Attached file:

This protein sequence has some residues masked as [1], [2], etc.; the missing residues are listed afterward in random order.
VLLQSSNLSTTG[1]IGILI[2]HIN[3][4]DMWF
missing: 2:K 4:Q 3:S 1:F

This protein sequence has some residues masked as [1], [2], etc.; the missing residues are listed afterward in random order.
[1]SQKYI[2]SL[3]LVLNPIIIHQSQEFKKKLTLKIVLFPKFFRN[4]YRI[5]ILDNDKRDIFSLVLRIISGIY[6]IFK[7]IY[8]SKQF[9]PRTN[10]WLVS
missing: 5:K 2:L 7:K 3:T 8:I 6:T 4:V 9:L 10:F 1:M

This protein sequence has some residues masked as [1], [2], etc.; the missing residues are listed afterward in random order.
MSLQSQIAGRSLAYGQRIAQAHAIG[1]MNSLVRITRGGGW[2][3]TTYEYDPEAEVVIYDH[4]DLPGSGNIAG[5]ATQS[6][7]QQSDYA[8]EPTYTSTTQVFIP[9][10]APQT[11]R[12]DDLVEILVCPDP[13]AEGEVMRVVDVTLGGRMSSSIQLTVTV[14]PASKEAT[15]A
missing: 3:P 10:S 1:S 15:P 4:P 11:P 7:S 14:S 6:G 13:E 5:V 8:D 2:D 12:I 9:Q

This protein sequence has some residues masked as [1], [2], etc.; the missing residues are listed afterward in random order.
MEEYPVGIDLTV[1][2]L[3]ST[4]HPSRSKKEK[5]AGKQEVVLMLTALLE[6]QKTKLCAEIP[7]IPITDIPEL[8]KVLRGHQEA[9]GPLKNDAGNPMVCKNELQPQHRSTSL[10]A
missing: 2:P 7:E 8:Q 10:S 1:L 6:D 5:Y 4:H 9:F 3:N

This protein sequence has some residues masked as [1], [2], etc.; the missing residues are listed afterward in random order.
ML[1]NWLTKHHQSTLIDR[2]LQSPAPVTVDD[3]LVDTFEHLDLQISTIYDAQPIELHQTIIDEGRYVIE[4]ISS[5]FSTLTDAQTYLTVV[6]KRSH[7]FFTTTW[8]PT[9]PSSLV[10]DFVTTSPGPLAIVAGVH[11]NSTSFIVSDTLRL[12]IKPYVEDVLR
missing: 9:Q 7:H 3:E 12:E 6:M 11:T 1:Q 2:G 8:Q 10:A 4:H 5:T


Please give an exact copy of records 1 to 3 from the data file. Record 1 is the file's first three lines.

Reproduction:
This protein sequence has some residues masked as [1], [2], etc.; the missing residues are listed afterward in random order.
VLLQSSNLSTTG[1]IGILI[2]HIN[3][4]DMWF
missing: 2:K 4:Q 3:S 1:F

This protein sequence has some residues masked as [1], [2], etc.; the missing residues are listed afterward in random order.
[1]SQKYI[2]SL[3]LVLNPIIIHQSQEFKKKLTLKIVLFPKFFRN[4]YRI[5]ILDNDKRDIFSLVLRIISGIY[6]IFK[7]IY[8]SKQF[9]PRTN[10]WLVS
missing: 5:K 2:L 7:K 3:T 8:I 6:T 4:V 9:L 10:F 1:M

This protein sequence has some residues masked as [1], [2], etc.; the missing residues are listed afterward in random order.
MSLQSQIAGRSLAYGQRIAQAHAIG[1]MNSLVRITRGGGW[2][3]TTYEYDPEAEVVIYDH[4]DLPGSGNIAG[5]ATQS[6][7]QQSDYA[8]EPTYTSTTQVFIP[9][10]APQT[11]R[12]DDLVEILVCPDP[13]AEGEVMRVVDVTLGGRMSSSIQLTVTV[14]PASKEAT[15]A
missing: 3:P 10:S 1:S 15:P 4:P 11:P 7:S 14:S 6:G 13:E 5:V 8:D 2:D 12:I 9:Q